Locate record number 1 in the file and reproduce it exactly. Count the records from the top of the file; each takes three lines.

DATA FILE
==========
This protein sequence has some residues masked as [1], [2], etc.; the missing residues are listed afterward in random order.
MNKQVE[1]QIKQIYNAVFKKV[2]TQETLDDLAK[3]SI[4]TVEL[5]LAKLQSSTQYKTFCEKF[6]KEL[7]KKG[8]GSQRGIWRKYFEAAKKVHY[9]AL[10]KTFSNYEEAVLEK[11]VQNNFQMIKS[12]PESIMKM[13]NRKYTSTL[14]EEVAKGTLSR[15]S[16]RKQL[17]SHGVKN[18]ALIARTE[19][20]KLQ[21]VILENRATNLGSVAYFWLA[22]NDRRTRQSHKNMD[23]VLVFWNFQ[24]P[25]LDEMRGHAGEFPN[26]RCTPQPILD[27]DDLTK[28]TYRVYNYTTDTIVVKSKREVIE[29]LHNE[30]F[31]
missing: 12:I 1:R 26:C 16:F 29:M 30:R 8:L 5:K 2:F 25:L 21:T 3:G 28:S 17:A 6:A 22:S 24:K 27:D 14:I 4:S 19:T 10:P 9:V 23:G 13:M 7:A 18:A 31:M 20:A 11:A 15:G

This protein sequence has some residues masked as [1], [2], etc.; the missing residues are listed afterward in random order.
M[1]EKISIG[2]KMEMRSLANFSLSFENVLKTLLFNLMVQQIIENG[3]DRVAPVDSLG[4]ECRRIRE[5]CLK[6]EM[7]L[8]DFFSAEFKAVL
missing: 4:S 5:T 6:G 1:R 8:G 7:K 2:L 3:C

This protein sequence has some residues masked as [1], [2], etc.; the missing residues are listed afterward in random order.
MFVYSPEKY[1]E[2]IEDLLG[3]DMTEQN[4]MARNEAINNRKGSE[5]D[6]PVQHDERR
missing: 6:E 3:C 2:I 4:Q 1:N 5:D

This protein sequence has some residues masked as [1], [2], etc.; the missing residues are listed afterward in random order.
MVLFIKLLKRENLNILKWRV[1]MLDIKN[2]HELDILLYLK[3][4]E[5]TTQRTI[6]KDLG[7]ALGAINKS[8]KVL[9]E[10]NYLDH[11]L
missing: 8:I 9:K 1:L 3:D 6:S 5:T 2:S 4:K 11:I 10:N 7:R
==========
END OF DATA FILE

This protein sequence has some residues masked as [1], [2], etc.; the missing residues are listed afterward in random order.
MNKQVE[1]QIKQIYNAVFKKV[2]TQETLDDLAK[3]SI[4]TVEL[5]LAKLQSSTQYKTFCEKF[6]KEL[7]KKG[8]GSQRGIWRKYFEAAKKVHY[9]AL[10]KTFSNYEEAVLEK[11]VQNNFQMIKS[12]PESIMKM[13]NRKYTSTL[14]EEVAKGTLSR[15]S[16]RKQL[17]SHGVKN[18]ALIARTE[19][20]KLQ[21]VILENRATNLGSVAYFWLA[22]NDRRTRQSHKNMD[23]VLVFWNFQ[24]P[25]LDEMRGHAGEFPN[26]RCTPQPILD[27]DDLTK[28]TYRVYNYTTDTIVVKSKREVIE[29]LHNE[30]F[31]
missing: 12:I 1:R 26:C 16:F 29:M 30:R 8:L 5:K 2:F 25:L 21:T 3:G 28:S 17:A 6:A 22:S 24:K 27:D 14:I 4:S 19:T 10:P 9:V 23:G 13:M 7:A 18:A 31:M 20:A 11:A 15:G